Given that BlackBerry was considered to be on the ropes not so long ago, the DTEK60 is a surprisingly assured release.
It successfully combines an elegant design with powerful hardware, a fantastic screen, largely stock Android and a surfeit of genuinely useful apps, not to mention powerful security features aimed at keeping your data as protected as possible.
32GB of storage should be more than enough for most users, and the ability to boost this with a microSD card is welcome – and not something that all Android flagships offer. The battery is large and can be charged quickly, and the stereo speakers are powerful and offer 360-degree audio.
Perhaps the biggest let-down is the camera, which, while being an improvement over traditional BlackBerry snappers, isn't as accomplished as those seen on other phones in this price bracket.
We also struggled with the placement of the power button, which seems to have been positioned exactly where our fingers would never naturally sit during use.
Who’s this for?
Given the BlackBerry branding, it should come as no surprise that the DTEK60 has a strong business and security focus. If you value your privacy and security, then there's really no better Android option in this price range.
Of course, if you pick Android because you like customizing the interface, gaining root access and flashing new ROM images, then you'll almost certainly want to avoid the DTEK60; this is as locked-down as Google's operating system gets, so tinkering is almost entirely out of the picture.
Should you buy it?
If you're kept up at night by the fear of people hacking into your phone and gaining access to your personal data, then the DTEK60 is the answer to your prayers.
Regular software updates, super-secure features and high-level encryption keep BlackBerry's handset rock-solid, but remarkably the company has achieved this without layering an obtrusive interface on top of Google's core Android software.
With a SIM-free price of $499/£475 (around AU$650), the DTEK60 undercuts many Android phones with very similar hardware specifications, making it a solid choice if you're feeling flush but still appreciate a bargain.
The BlackBerry DTEK60 is a strong Android flagship - arguably the company's best, but there are a number of other great high-end phones. These are three of the best alternatives you might want to consider.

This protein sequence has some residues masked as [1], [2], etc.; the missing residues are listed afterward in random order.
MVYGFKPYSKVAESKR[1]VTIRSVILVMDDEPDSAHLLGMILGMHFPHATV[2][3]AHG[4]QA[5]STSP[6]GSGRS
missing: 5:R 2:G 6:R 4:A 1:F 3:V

Samsung Galaxy S7
2016's Android handset to beat, the Galaxy S7 uses the same Snapdragon 820 chipset as the DTEK60 (at least in the US) and also uses an AMOLED screen – albeit one which is slightly smaller.
It has a waterproof casing, which BlackBerry's phone lacks, along with a far better camera and a more premium build, but also costs a little bit more SIM-free, though you can often find it reduced now, bringing the S7 more in line with the DTEK60’s pricing.
- Read our full Samsung Galaxy S7 review
If you're not tied to Android then Apple's latest and greatest is perhaps worth a look. It's water resistant for the first time ever and boasts a great camera, powerful internals and a super-fast fingerprint scanner.
Thanks to Apple's locked-down OS, it's also more secure than most Android phones, DTEK60 aside. If you're shopping on a budget then cost will be an issue, as the iPhone 7 is a lot more expensive than BlackBerry's device.
- Read our full iPhone 7 review
Rocking the latest Snapdragon 821 chipset and Android 7.0, the Google Pixel is the replacement for the long-running Nexus line of handsets. Constructed with Google's input and boasting build quality to rival the iPhone 7, it's one of the best Android phones money can buy.
That brings with it a high price though, with the Pixel costing more than the DTEK60 (and if you want the 5.5-inch Pixel XL the price goes up even higher).
- Read our full Google Pixel review
First reviewed: November 2016